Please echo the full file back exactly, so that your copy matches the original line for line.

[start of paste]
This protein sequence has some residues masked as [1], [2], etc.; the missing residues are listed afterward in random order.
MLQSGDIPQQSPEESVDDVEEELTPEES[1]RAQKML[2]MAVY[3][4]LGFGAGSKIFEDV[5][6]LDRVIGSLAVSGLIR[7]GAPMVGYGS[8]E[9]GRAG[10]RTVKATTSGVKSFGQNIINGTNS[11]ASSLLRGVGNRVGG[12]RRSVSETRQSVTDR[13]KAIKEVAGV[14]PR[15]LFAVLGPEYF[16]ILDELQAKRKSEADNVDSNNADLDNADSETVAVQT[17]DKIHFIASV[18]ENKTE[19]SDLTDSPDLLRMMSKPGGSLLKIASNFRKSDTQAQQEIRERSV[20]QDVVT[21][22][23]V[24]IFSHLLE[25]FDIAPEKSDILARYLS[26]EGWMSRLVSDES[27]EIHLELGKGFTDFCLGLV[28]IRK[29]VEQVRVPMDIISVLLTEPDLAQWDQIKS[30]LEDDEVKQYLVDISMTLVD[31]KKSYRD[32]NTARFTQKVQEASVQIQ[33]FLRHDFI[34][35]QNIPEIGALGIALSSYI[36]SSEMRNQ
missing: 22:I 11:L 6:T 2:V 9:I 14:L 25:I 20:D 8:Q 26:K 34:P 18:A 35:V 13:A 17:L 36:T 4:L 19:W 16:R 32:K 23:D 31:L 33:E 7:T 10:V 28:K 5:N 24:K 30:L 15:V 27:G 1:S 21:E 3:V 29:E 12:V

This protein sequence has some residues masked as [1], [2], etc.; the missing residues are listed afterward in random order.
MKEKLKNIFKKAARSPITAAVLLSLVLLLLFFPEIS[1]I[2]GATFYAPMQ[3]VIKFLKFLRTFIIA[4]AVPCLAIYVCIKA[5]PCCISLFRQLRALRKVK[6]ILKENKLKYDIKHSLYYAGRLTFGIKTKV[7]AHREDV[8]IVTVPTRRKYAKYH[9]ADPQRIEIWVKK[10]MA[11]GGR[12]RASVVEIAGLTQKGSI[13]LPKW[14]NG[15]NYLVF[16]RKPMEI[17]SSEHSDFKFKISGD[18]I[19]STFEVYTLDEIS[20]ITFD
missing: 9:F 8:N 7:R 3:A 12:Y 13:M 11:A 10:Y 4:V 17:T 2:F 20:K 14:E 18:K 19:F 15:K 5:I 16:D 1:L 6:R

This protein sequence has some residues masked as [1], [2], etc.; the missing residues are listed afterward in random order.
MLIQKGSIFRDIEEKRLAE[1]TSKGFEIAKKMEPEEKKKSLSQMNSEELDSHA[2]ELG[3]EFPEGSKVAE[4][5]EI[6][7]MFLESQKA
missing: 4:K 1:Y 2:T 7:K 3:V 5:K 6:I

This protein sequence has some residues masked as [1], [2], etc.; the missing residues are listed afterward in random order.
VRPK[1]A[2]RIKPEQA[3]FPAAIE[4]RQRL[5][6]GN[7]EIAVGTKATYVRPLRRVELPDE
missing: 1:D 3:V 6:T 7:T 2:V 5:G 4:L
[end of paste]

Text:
This protein sequence has some residues masked as [1], [2], etc.; the missing residues are listed afterward in random order.
MLQSGDIPQQSPEESVDDVEEELTPEES[1]RAQKML[2]MAVY[3][4]LGFGAGSKIFEDV[5][6]LDRVIGSLAVSGLIR[7]GAPMVGYGS[8]E[9]GRAG[10]RTVKATTSGVKSFGQNIINGTNS[11]ASSLLRGVGNRVGG[12]RRSVSETRQSVTDR[13]KAIKEVAGV[14]PR[15]LFAVLGPEYF[16]ILDELQAKRKSEADNVDSNNADLDNADSETVAVQT[17]DKIHFIASV[18]ENKTE[19]SDLTDSPDLLRMMSKPGGSLLKIASNFRKSDTQAQQEIRERSV[20]QDVVT[21][22][23]V[24]IFSHLLE[25]FDIAPEKSDILARYLS[26]EGWMSRLVSDES[27]EIHLELGKGFTDFCLGLV[28]IRK[29]VEQVRVPMDIISVLLTEPDLAQWDQIKS[30]LEDDEVKQYLVDISMTLVD[31]KKSYRD[32]NTARFTQKVQEASVQIQ[33]FLRHDFI[34][35]QNIPEIGALGIALSSYI[36]SSEMRNQ
missing: 22:I 11:L 6:T 2:V 9:I 14:L 25:I 20:D 8:Q 26:K 34:P 18:A 35:V 13:A 17:L 36:T 4:L 19:W 16:R 32:K 23:D 31:L 33:E 7:T 10:V 28:K 5:N 24:K 30:L 15:V 27:G 1:S 21:E 3:V 29:E 12:V

This protein sequence has some residues masked as [1], [2], etc.; the missing residues are listed afterward in random order.
MKEKLKNIFKKAARSPITAAVLLSLVLLLLFFPEIS[1]I[2]GATFYAPMQ[3]VIKFLKFLRTFIIA[4]AVPCLAIYVCIKA[5]PCCISLFRQLRALRKVK[6]ILKENKLKYDIKHSLYYAGRLTFGIKTKV[7]AHREDV[8]IVTVPTRRKYAKYH[9]ADPQRIEIWVKK[10]MA[11]GGR[12]RASVVEIAGLTQKGSI[13]LPKW[14]NG[15]NYLVF[16]RKPMEI[17]SSEHSDFKFKISGD[18]I[19]STFEVYTLDEIS[20]ITFD
missing: 9:F 8:N 7:R 3:A 12:Y 13:M 11:A 10:Y 4:V 17:T 2:F 20:K 14:E 18:K 19:F 15:K 5:I 16:D 1:L 6:R

This protein sequence has some residues masked as [1], [2], etc.; the missing residues are listed afterward in random order.
MLIQKGSIFRDIEEKRLAE[1]TSKGFEIAKKMEPEEKKKSLSQMNSEELDSHA[2]ELG[3]EFPEGSKVAE[4][5]EI[6][7]MFLESQKA
missing: 4:K 1:Y 2:T 7:K 3:V 5:K 6:I

This protein sequence has some residues masked as [1], [2], etc.; the missing residues are listed afterward in random order.
VRPK[1]A[2]RIKPEQA[3]FPAAIE[4]RQRL[5][6]GN[7]EIAVGTKATYVRPLRRVELPDE
missing: 1:D 3:V 6:T 7:T 2:V 5:G 4:L